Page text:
Now dont go thinking Brokeback Mountain here, its nothing like that, not that I have anything against that sort of thing. Its just that Jim has his Toyota pickup with a little camper on the back of it and I have mine. I have an eight-foot Spring Creek pram and he has his. You see its kind of like this; you are either a married kind of guy or a girlfriend kind of guy. Jim and I fall into the latter category. We like our independence and we like fishing together. But that weekend Jim was tied up with things much less important than fly-fishing

The next day started out pretty much like any other regular day on a weekend at Deer Lake when the Travelers Sedges are going off. At 9:30 a.m. MST (hint as to where I might be) a migration of fly fishers (not unlike that of damselflies) from campsite to lake begins, and if by 10:00 a.m. you are not on one of your favorite spots youre probably **** out of luck (if you have ever been to a White Sale at a department store, you know what I mean snooze and you lose). I dont know if it was the Guinness or the cigar, but I didnt climb out of the camper until almost 10:00 a.m.! It was too nice of a day to start it off bitching and complaining and so once again I parked myself in my chair beside the water, opened a Guinness, called it breakfast and surveyed the situation before heading out onto the lake. My favorite spots along the big shoal were all ready staked out by Deer Lake regulars with enough good sense not to load up on beer and cigar smoke the night before. Without my buddy Jim to get my sorry butt out of the sack I was oblivious to that unfailing campground alarm clock, the first squeak and bang from the crap house door. On a better note however, I observed a light breeze beginning to sweep across parts of the lake. When sedges are anticipated a little wind holds promise and with a shower or two things look even better. I observed too, a few clouds beginning to pile up in the sky. I drained the last few drops of breakfast, then rowed over to a small, often overlooked shoal across from the campsite and anchored there.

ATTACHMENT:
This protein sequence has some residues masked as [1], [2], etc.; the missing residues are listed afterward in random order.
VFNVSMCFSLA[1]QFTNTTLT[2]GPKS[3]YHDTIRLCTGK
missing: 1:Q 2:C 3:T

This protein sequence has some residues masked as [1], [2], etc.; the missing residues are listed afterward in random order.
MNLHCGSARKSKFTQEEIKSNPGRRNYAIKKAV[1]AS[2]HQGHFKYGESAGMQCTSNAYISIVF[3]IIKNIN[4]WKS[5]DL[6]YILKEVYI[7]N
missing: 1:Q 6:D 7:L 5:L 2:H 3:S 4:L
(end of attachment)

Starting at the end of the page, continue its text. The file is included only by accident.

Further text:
So there I was, in paradise, anchored over a marl shoal on water crystal clear and every color of green and blue you can imagine; the valley and mountain scenery drop dead beautiful, trophy rainbow trout and with three fly rods at hand, small cooler jammed with Guinness, hot sun on my back, one more Cohiba in my shirt pocket and nothing to think about except how I might catch the first big trout to cruise by. What else is there in life? Does it get any better then this? Well, without my friend and fishing partner Jim to help partake in all of this god-given-glory and good fortune I was almost overwhelmed by all of it; but we independent girlfriend kind of guys handle this sort of thing by ourselves on a regular basis so I forged on, kept my focus on fishing and rigged up my gear.